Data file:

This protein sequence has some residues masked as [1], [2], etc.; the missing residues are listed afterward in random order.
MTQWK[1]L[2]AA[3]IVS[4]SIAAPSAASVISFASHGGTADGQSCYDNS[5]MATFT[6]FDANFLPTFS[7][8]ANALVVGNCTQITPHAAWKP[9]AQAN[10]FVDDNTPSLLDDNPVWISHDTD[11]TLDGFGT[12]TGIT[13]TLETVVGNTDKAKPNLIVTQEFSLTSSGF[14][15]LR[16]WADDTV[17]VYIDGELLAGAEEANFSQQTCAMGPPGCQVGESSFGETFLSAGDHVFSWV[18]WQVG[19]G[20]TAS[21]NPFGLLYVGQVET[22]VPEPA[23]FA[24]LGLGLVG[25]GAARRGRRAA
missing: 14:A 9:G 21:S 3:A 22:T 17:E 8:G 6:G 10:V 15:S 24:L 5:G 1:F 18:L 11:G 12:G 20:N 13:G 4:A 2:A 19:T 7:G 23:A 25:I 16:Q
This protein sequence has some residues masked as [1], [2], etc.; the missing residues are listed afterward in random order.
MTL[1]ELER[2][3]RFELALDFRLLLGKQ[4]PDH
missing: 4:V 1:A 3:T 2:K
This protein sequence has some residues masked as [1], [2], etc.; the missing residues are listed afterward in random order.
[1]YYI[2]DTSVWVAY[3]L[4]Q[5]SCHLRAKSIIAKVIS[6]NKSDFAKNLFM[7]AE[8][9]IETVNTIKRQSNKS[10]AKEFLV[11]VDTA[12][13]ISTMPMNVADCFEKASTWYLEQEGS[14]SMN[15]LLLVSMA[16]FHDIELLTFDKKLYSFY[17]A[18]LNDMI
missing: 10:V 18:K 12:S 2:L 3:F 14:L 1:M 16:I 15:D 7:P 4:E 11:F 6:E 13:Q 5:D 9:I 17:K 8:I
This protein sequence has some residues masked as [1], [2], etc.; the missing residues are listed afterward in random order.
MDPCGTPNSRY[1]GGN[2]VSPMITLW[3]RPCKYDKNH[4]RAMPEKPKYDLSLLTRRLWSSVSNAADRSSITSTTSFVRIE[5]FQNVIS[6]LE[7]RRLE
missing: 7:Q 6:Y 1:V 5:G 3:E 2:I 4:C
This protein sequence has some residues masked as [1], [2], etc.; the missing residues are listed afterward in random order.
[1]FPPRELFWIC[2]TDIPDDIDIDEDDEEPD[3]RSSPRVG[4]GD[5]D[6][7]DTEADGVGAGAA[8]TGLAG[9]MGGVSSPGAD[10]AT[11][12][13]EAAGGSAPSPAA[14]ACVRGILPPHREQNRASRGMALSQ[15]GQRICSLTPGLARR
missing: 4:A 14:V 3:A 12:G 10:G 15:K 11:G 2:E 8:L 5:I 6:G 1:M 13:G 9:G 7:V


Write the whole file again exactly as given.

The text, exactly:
This protein sequence has some residues masked as [1], [2], etc.; the missing residues are listed afterward in random order.
MTQWK[1]L[2]AA[3]IVS[4]SIAAPSAASVISFASHGGTADGQSCYDNS[5]MATFT[6]FDANFLPTFS[7][8]ANALVVGNCTQITPHAAWKP[9]AQAN[10]FVDDNTPSLLDDNPVWISHDTD[11]TLDGFGT[12]TGIT[13]TLETVVGNTDKAKPNLIVTQEFSLTSSGF[14][15]LR[16]WADDTV[17]VYIDGELLAGAEEANFSQQTCAMGPPGCQVGESSFGETFLSAGDHVFSWV[18]WQVG[19]G[20]TAS[21]NPFGLLYVGQVET[22]VPEPA[23]FA[24]LGLGLVG[25]GAARRGRRAA
missing: 14:A 9:G 21:S 3:A 22:T 17:E 8:G 6:G 10:V 15:S 24:L 5:G 1:F 18:L 11:G 12:G 20:N 13:G 4:A 2:A 19:T 7:G 23:A 25:I 16:Q
This protein sequence has some residues masked as [1], [2], etc.; the missing residues are listed afterward in random order.
MTL[1]ELER[2][3]RFELALDFRLLLGKQ[4]PDH
missing: 4:V 1:A 3:T 2:K
This protein sequence has some residues masked as [1], [2], etc.; the missing residues are listed afterward in random order.
[1]YYI[2]DTSVWVAY[3]L[4]Q[5]SCHLRAKSIIAKVIS[6]NKSDFAKNLFM[7]AE[8][9]IETVNTIKRQSNKS[10]AKEFLV[11]VDTA[12][13]ISTMPMNVADCFEKASTWYLEQEGS[14]SMN[15]LLLVSMA[16]FHDIELLTFDKKLYSFY[17]A[18]LNDMI
missing: 10:V 18:K 12:S 2:L 3:F 14:L 1:M 16:I 15:D 7:P 4:E 11:F 6:E 13:Q 5:D 9:I 17:K 8:I
This protein sequence has some residues masked as [1], [2], etc.; the missing residues are listed afterward in random order.
MDPCGTPNSRY[1]GGN[2]VSPMITLW[3]RPCKYDKNH[4]RAMPEKPKYDLSLLTRRLWSSVSNAADRSSITSTTSFVRIE[5]FQNVIS[6]LE[7]RRLE
missing: 7:Q 6:Y 1:V 5:G 3:E 2:I 4:C
This protein sequence has some residues masked as [1], [2], etc.; the missing residues are listed afterward in random order.
[1]FPPRELFWIC[2]TDIPDDIDIDEDDEEPD[3]RSSPRVG[4]GD[5]D[6][7]DTEADGVGAGAA[8]TGLAG[9]MGGVSSPGAD[10]AT[11][12][13]EAAGGSAPSPAA[14]ACVRGILPPHREQNRASRGMALSQ[15]GQRICSLTPGLARR
missing: 4:A 14:V 3:A 12:G 10:G 15:K 11:G 2:E 8:L 5:I 6:G 1:M 13:G 9:G 7:V